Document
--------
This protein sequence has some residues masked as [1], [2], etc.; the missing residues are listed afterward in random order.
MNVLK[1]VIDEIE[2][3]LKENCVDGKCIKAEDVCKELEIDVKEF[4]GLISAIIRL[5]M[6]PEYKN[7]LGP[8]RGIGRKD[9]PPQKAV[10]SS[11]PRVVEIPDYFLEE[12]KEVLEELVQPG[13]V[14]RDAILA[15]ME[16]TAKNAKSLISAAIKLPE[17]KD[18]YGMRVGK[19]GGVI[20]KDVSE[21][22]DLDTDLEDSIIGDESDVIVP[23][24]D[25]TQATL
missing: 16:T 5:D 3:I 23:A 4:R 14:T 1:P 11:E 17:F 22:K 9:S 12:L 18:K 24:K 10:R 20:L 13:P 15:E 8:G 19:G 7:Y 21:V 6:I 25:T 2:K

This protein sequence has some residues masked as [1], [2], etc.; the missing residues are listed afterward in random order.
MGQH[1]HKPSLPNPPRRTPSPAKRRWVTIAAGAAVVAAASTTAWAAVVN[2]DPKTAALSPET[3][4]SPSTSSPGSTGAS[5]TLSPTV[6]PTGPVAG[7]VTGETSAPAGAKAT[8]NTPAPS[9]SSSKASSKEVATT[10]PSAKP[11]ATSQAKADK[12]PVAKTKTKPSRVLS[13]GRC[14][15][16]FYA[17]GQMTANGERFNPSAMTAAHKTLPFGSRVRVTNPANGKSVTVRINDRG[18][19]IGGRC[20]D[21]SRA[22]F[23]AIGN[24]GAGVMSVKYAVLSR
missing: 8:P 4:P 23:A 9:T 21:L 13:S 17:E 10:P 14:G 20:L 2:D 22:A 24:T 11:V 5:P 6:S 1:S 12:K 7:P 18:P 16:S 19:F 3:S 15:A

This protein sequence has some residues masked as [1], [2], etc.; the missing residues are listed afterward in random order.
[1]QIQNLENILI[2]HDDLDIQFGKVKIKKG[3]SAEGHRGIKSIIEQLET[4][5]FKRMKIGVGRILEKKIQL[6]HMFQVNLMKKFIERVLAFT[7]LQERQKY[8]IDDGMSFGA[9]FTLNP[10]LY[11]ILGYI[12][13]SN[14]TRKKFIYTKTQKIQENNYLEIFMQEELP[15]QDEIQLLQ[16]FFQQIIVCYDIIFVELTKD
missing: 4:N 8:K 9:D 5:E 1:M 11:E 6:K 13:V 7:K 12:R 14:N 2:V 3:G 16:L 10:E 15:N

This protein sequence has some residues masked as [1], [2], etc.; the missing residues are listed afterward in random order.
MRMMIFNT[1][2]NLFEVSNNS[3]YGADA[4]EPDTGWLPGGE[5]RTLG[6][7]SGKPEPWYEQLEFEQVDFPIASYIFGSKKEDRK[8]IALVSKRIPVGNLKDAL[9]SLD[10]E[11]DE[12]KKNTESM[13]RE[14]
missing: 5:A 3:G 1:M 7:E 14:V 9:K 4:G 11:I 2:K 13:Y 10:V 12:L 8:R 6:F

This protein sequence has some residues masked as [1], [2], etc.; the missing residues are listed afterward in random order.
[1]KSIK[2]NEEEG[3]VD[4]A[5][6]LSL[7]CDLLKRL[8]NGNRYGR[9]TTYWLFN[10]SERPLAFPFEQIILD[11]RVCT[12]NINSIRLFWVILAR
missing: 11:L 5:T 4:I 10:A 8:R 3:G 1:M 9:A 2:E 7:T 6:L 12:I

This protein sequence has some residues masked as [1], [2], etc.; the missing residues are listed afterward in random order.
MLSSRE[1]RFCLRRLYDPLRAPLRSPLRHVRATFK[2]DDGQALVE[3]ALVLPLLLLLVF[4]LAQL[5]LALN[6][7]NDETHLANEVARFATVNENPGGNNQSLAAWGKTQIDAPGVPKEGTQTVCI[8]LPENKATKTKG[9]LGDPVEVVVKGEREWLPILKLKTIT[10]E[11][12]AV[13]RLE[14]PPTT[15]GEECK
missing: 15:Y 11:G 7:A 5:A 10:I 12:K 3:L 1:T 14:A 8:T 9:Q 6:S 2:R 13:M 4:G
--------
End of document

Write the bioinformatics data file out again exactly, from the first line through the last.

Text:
This protein sequence has some residues masked as [1], [2], etc.; the missing residues are listed afterward in random order.
MNVLK[1]VIDEIE[2][3]LKENCVDGKCIKAEDVCKELEIDVKEF[4]GLISAIIRL[5]M[6]PEYKN[7]LGP[8]RGIGRKD[9]PPQKAV[10]SS[11]PRVVEIPDYFLEE[12]KEVLEELVQPG[13]V[14]RDAILA[15]ME[16]TAKNAKSLISAAIKLPE[17]KD[18]YGMRVGK[19]GGVI[20]KDVSE[21][22]DLDTDLEDSIIGDESDVIVP[23][24]D[25]TQATL
missing: 16:T 5:D 3:I 23:A 4:R 14:T 1:P 11:E 17:F 22:K 9:S 12:L 18:K 24:K 10:R 20:L 13:P 15:E 8:G 19:G 7:Y 21:V 6:I 25:T 2:K

This protein sequence has some residues masked as [1], [2], etc.; the missing residues are listed afterward in random order.
MGQH[1]HKPSLPNPPRRTPSPAKRRWVTIAAGAAVVAAASTTAWAAVVN[2]DPKTAALSPET[3][4]SPSTSSPGSTGAS[5]TLSPTV[6]PTGPVAG[7]VTGETSAPAGAKAT[8]NTPAPS[9]SSSKASSKEVATT[10]PSAKP[11]ATSQAKADK[12]PVAKTKTKPSRVLS[13]GRC[14][15][16]FYA[17]GQMTANGERFNPSAMTAAHKTLPFGSRVRVTNPANGKSVTVRINDRG[18][19]IGGRC[20]D[21]SRA[22]F[23]AIGN[24]GAGVMSVKYAVLSR
missing: 8:P 4:P 23:A 9:T 21:L 13:S 17:E 10:P 14:G 20:L 2:D 22:A 24:T 11:V 5:P 6:S 1:S 12:K 7:P 18:P 16:S 19:F 3:S 15:A

This protein sequence has some residues masked as [1], [2], etc.; the missing residues are listed afterward in random order.
[1]QIQNLENILI[2]HDDLDIQFGKVKIKKG[3]SAEGHRGIKSIIEQLET[4][5]FKRMKIGVGRILEKKIQL[6]HMFQVNLMKKFIERVLAFT[7]LQERQKY[8]IDDGMSFGA[9]FTLNP[10]LY[11]ILGYI[12][13]SN[14]TRKKFIYTKTQKIQENNYLEIFMQEELP[15]QDEIQLLQ[16]FFQQIIVCYDIIFVELTKD
missing: 4:N 8:K 9:D 5:E 1:M 11:E 6:K 13:V 7:K 12:R 14:N 2:V 3:G 16:L 10:E 15:N

This protein sequence has some residues masked as [1], [2], etc.; the missing residues are listed afterward in random order.
MRMMIFNT[1][2]NLFEVSNNS[3]YGADA[4]EPDTGWLPGGE[5]RTLG[6][7]SGKPEPWYEQLEFEQVDFPIASYIFGSKKEDRK[8]IALVSKRIPVGNLKDAL[9]SLD[10]E[11]DE[12]KKNTESM[13]RE[14]
missing: 5:A 3:G 1:M 7:E 14:V 9:K 4:G 11:I 2:K 13:Y 10:V 12:L 8:R 6:F

This protein sequence has some residues masked as [1], [2], etc.; the missing residues are listed afterward in random order.
[1]KSIK[2]NEEEG[3]VD[4]A[5][6]LSL[7]CDLLKRL[8]NGNRYGR[9]TTYWLFN[10]SERPLAFPFEQIILD[11]RVCT[12]NINSIRLFWVILAR
missing: 11:L 5:T 4:I 10:A 8:R 3:G 1:M 9:A 2:E 7:T 6:L 12:I

This protein sequence has some residues masked as [1], [2], etc.; the missing residues are listed afterward in random order.
MLSSRE[1]RFCLRRLYDPLRAPLRSPLRHVRATFK[2]DDGQALVE[3]ALVLPLLLLLVF[4]LAQL[5]LALN[6][7]NDETHLANEVARFATVNENPGGNNQSLAAWGKTQIDAPGVPKEGTQTVCI[8]LPENKATKTKG[9]LGDPVEVVVKGEREWLPILKLKTIT[10]E[11][12]AV[13]RLE[14]PPTT[15]GEECK
missing: 15:Y 11:G 7:A 5:A 10:I 12:K 3:L 1:T 14:A 8:T 9:Q 6:S 2:R 13:M 4:G